divides his estate among his children, until he has to declare -

"And a myli other purchas of loudes and leedes
That I byqnethe Ganieh-n and alle my goode steedes."

{pu'cn Bo-wfn.

See page 49, 7 he Old Kingdom of EIniei.



Here the word " leedes " has doubtless reference to the peasantry bound to
the soil.

The old territorial family, De I^elay, its first recorded owners, were
connected b}' blood with the Percys. William, son of Huo;h de Leeleia.
was a responsible man in the Wapentake of Clarehou, in 1165, when
Hugh (Percy) de Boolton and Cecilia his wife were alive. Sir Hugh
de Lellay, who lived in 1205, claiming land in Newton Kyme and Apelton,
against Walter de Faukcnberg, married Isoulda (Percy) de Boolton.

Hugh, the grandson of
this Hugh, b>- charter
1 22 1, gave the church of
Weston to York Cathe-
dral. In the monastic
evolution of the dale
they are worthily con-
cerned. Robert de Lelay
was rector of Leathley u])
toi 230, and was succeeded
by another De Lelay, the
last of his race. Before
the year 1280 the line
seems to have expired,
probably in co-heiresses,
for Galfrid de Monte
Alto was then in pos-
session of one-third of the
manor, holding it of the
Ivarl of Albemarle.
Their ownership extend-
ed well beyond the Wash-
burn. In 1229 Robert
Lelay gaveto Archbishop
Gray all the land in
I-'aniele called Scales, and
all the lands and tenements he had in the town of P'arnele, of the fee of
Serlo de Poule, or held b\- him from any other person.

Leathley Church, dedicated to St. Oswald, stands on ground rising as
if specially prepared by nature for its reception, and its dedication associates





the fabric with the earliest days of Angle Christianity. Both the exterior walls
of the tower, with its rough rubble masonry, and part of the interior bear
a primitive and early aspect, yet, from actual survey, we should not think
that any portion of the present structure predates the Norman Conquest.
Yet, as a well-defined position of ancient occupation, we have no hesitation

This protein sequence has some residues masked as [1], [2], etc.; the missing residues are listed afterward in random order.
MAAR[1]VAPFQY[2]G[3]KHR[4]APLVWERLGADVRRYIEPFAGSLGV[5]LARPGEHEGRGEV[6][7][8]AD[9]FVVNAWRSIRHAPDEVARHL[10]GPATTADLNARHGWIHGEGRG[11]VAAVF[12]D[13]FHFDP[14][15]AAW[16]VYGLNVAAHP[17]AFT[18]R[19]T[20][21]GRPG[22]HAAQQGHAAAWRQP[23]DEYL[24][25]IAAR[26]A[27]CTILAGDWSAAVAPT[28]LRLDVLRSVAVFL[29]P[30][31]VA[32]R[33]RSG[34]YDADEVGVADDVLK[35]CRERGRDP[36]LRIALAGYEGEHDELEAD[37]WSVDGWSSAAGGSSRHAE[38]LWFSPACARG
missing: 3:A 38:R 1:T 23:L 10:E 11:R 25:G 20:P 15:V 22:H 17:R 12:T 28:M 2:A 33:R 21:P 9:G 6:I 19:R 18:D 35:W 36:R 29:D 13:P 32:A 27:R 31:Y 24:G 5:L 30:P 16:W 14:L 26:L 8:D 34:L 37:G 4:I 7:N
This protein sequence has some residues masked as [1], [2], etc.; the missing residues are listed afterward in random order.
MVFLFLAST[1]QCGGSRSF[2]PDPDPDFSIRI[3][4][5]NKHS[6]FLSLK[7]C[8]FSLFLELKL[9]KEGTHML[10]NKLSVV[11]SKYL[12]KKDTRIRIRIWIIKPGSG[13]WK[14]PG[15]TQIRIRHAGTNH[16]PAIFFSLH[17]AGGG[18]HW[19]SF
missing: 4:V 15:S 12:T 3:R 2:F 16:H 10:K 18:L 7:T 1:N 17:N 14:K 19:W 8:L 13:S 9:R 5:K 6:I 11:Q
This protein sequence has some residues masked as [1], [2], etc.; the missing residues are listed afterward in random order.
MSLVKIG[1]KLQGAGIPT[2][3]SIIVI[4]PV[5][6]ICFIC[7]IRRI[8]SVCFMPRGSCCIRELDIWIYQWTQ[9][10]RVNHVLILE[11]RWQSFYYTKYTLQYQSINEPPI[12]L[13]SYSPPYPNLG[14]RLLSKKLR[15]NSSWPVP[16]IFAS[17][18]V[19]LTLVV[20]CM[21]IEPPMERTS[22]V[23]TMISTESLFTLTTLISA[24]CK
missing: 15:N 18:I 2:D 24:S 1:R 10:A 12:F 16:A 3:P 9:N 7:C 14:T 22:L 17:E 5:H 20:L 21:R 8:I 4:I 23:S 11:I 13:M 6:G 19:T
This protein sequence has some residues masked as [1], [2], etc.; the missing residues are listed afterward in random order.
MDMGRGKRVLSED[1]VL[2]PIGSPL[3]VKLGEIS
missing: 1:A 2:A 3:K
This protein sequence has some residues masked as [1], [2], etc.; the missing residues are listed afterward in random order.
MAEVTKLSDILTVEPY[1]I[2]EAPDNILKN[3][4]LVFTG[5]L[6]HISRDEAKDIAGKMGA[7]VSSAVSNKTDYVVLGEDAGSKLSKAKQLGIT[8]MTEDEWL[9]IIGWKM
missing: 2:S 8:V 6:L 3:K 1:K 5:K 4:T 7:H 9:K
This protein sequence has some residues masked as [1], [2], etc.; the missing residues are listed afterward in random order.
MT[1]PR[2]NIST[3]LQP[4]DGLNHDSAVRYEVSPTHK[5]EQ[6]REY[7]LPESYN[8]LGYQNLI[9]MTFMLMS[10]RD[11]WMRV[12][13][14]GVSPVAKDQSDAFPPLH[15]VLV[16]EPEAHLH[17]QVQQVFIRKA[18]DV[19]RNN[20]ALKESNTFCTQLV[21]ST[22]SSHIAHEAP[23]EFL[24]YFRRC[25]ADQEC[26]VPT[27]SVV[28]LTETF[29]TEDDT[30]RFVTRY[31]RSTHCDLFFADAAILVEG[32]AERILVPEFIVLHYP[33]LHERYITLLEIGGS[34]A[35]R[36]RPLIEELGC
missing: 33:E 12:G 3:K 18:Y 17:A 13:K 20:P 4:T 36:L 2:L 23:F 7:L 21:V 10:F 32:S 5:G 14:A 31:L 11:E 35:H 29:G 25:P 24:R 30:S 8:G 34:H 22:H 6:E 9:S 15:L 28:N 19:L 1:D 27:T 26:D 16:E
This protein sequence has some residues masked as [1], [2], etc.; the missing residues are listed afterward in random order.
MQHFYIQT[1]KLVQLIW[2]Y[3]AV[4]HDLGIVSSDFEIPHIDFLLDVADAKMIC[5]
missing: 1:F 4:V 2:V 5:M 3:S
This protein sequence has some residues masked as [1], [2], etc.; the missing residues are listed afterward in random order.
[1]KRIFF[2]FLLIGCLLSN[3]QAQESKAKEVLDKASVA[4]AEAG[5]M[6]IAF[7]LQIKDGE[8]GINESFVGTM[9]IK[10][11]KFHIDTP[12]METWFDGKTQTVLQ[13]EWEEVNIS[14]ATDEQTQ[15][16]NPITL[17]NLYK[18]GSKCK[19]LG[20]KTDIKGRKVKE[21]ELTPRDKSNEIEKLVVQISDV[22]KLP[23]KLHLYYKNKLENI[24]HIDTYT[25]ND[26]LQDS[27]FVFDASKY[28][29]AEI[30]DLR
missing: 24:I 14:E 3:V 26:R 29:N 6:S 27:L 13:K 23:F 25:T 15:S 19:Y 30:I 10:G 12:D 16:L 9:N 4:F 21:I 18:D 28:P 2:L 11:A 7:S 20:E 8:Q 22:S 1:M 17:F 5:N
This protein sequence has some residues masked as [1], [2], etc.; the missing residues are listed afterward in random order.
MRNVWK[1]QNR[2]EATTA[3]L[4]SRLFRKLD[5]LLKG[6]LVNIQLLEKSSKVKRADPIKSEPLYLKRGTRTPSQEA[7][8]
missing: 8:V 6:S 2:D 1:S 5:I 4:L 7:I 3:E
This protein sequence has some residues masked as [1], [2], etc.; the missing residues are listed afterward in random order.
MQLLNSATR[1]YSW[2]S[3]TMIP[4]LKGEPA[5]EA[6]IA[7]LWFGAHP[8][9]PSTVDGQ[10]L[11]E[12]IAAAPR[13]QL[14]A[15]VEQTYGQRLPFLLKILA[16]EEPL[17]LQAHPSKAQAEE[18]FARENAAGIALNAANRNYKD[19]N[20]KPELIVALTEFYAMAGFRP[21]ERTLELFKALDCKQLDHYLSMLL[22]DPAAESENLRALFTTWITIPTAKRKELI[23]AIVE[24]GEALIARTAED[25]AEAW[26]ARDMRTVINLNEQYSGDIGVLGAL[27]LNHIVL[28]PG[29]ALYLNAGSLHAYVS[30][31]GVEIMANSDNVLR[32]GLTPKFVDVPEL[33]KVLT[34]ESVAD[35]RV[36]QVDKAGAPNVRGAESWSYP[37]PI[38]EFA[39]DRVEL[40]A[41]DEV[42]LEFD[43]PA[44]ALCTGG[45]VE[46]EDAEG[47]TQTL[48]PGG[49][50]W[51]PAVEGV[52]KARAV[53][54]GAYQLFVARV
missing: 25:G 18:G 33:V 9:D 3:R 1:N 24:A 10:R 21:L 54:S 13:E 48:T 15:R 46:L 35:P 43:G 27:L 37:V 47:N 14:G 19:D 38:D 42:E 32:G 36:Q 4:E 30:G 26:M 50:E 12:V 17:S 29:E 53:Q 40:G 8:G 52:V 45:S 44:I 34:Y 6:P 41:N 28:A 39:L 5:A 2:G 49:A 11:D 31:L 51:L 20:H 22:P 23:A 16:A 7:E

in saying that a church (though, in the first instance, perhaps only of timber)
has stood on this spot from the earliest days of Christianity.

The church is a good index to the changes which have come over the
valley from the Conquest era to that of the Tudor Kings. Built in the

tower arch is a very primitive axe-hewn oaken door,
covered with antique wrought ironwork. This door,
like the one at Stillingfleet, mentioned in Vol. I., is
worthy of careful preservation. The decorated East
window marks an alteration due to the period when
Walter de Ledeley held the rectory. The perpen-
dicular window of the South aisle, and the large
window of the belfry stage of the tower, perhaps
point to the work of the Canons of Nostel, when
the rectory was placed wholly in their hands. The
octagonal columns of the nave support pointed arches,
on which are carved the 'Crescent' and 'Fetterlock'
of the Percys. In the chancel wall is a small
thirteenth century piscina. The East window is of
beautiful stained glass, to the memory of the Rev.
Ayscough Fawkes, rector of this parish. The church
wasjudiciously restored in 1869. The registers date
from 1628, but there are mural tablets earlier than this.
In the graveyard are several stone coffins, which, if we need this con-
firmation, tell us the spot is ancient. The appearance of the tower partly
suggests that of a border pele, as if the interior of the building, apart from
the belfry, had been intended for a place of security, a tower of refuge in
time of danger, in which such a stronghold would doubtless be needed ;
as, for instance, when the Scots made their great raid into Wharfedale, burn-
ing or pillaging everything in their path. There is a wonderful charm and
character about this ancient woodland fane, which carries the mind backward
through the long ages in which it has slumbered in such completeness and
seclusion, and this, we trust, will long remain undisturbed.

Close to the churchyard gate still remain the weather-worn stocks, a
relic of the 'good old times.' It must have been in those days when a certain

ancient door,
i,eathi,e;v church.



rich squire worshipped in this church, with his domestics and retainers,
one of whom had come to the conclusion tliat the hard oaken seats were
anything but comfortable ; being a man of original ideas, much in advance
of his times, he one Sabbath day appeared at service with a cushion on
which to rest ! The squire was aghast at his daring impunity, and instead
of placing him in the stocks as a warning to others who dared to sit cosily,
he dismissed him from his service.

These old stocks are one of the very wholesome lessons of the past.
The traces of popular punishment up and down the dale, with fully a score

gibbets in it, are sufficient to show that if justice
was tempered with mercy, the tempering was
secured by a considerable variety of means. The
chief instrument was the gallows, upon which men